Products & Product Reviews

Is an HF Vertical Antenna Right for Your Amateur Radio Station (Part 3)? DX Engineering High Performance 75/80M Vertical Antenna

In our latest installment on DX Engineering HF vertical antennas, we’ll be looking at the 75/80M Full-Size, Heavy-Duty Self-Supporting Quarter-Wave Vertical—a high-performance antenna featuring ultra-wide SWR bandwidth; impressive gain; and either a 3 inch or 4 inch OD base section. A model with a 2 inch OD base section (guying required) is also available.

Specifically designed for the 75/80 meter band, this rugged, full-size quarter-wave vertical stands at 68 feet and is built to withstand steady-state winds in excess of 92 MPH without guying. It delivers full band coverage, with a 2:1 SWR bandwidth of up to 557 kHz depending on your radial field. Use of an internal tuner can get the SWR down to 1:1 on any DX frequency for maximum power transfer.

About 75/80 Meters

Experienced operators know that like other low bands, 80 meters (3.5 to 4.0 MHz in North and South America) is effective during daylight hours for local rag-chews and regional communications networks, but only hits its DXing stride during the late afternoon and evening, when high signal absorption from the ionosphere’s D-layer isn’t a factor. For an excellent primer on how to make hay on 80 through 30 meters when the sun goes down, read this article on low-band DXing from OnAllBand blogger Ward Silver, N0AX. It includes a look at propagation tools and desired characteristics of a low-band-friendly antenna, including its ability to send out low-angle signals.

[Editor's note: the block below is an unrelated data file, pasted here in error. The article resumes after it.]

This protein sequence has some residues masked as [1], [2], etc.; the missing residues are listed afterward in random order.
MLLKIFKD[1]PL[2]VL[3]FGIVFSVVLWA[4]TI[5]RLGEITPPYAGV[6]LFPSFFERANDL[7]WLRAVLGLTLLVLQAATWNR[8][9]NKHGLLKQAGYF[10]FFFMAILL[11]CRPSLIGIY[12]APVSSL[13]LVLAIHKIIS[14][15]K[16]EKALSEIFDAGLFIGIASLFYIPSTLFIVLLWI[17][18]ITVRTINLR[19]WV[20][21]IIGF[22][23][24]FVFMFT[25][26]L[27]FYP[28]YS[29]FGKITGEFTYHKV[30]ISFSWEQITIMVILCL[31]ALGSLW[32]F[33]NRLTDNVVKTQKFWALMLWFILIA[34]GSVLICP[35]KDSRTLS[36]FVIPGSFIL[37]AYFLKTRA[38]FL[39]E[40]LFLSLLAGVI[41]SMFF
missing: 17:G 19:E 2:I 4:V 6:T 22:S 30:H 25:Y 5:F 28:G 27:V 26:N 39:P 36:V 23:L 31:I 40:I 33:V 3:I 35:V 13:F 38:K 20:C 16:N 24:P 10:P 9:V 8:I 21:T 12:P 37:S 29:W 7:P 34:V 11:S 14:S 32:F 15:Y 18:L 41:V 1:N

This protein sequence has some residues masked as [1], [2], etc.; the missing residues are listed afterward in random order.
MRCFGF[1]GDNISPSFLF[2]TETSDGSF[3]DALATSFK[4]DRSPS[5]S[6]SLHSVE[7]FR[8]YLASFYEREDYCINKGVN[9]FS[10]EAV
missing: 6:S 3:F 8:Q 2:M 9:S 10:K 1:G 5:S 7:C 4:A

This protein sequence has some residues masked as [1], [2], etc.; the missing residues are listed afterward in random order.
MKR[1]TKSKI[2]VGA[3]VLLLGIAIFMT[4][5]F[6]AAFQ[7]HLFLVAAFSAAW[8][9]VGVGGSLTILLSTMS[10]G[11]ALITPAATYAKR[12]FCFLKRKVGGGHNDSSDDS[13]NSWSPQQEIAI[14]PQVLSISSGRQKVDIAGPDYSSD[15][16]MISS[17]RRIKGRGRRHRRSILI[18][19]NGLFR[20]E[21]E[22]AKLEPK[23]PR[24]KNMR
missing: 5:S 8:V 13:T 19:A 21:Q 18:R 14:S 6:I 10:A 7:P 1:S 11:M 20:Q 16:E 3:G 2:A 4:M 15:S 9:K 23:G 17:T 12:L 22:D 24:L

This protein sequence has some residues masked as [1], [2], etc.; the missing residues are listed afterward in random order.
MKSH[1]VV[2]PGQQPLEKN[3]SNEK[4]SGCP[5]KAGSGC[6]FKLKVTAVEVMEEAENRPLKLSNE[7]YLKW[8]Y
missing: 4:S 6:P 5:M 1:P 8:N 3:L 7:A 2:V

While most Hams recognize the band between 3.5 to 4.0 MHz as strictly 80M, 75M (mostly used for phone) is officially defined by the FCC as between 3600 to 4000 kHz, while 80M is between 3500 kHz to 3600 kHz (for CW, RTTY, data, etc.). In Europe, the upper portion of 75M is a shortwave broadcast band.

Other features of the 75/80M Vertical Antenna include:

  • 5 kW SSB and CW rated
  • 3 inch OD (DXE-7580FS-VA-2) or 4 inch OD (DXE-7580FS-VA-3) aircraft-grade heavy wall base section and thick-wall 6061 aluminum tubing mid-sections, providing a strong antenna with no guying required
  • Easy lowering and raising with the provided patented DX Engineering Pivot Base and the optional DXE-VRW-1 Winch
  • High-strength, UV-protected EXTREN® insulators
  • Stainless steel tubing clamps and hardware

DX Engineering recommends installing a minimum of 32, 65-foot-long radials. For detailed installation instructions, other items you will need, and suggested parts, read the instruction manual here.

Enter “Vertical” at OnAllBands for more insights on deciding if an HF vertical antenna is right for your Amateur Radio station.

What do Hams think?

Five Stars: In less than 8 weeks I have worked 82 countries. With 60 MPH wind predicted one day I cranked it down, then back up the next day. It only takes a few minutes to raise or lower. I never thought it possible to work DX on 80 meters this easy. Five band DXCC will be coming soon.

Five Stars: I used the VA-2 as the basis for an elevated radial vertical. Using an interface plate and six DXE mounting blocks, we attached a 3″ OD pipe to the side of a ROHN 25G tower section. When mounted on this pipe, the vertical is within 1/2″ of the center of the tower and is quite stable. We then mounted a pulley at the base of the vertical (now 10 feet up) where the winch would normally attach and mounted the DXE winch option on the side of the tower where we could easily crank it without climbing up the tower. Using an optional DXE shunt inductor and DXE tapping clips, we were able to get a near perfect match and >200KHz BW at 1.5:1. DXE does a fabulous job of robust designing and very accurate/understandable instructions. I highly recommend this top performer.

Leave a Reply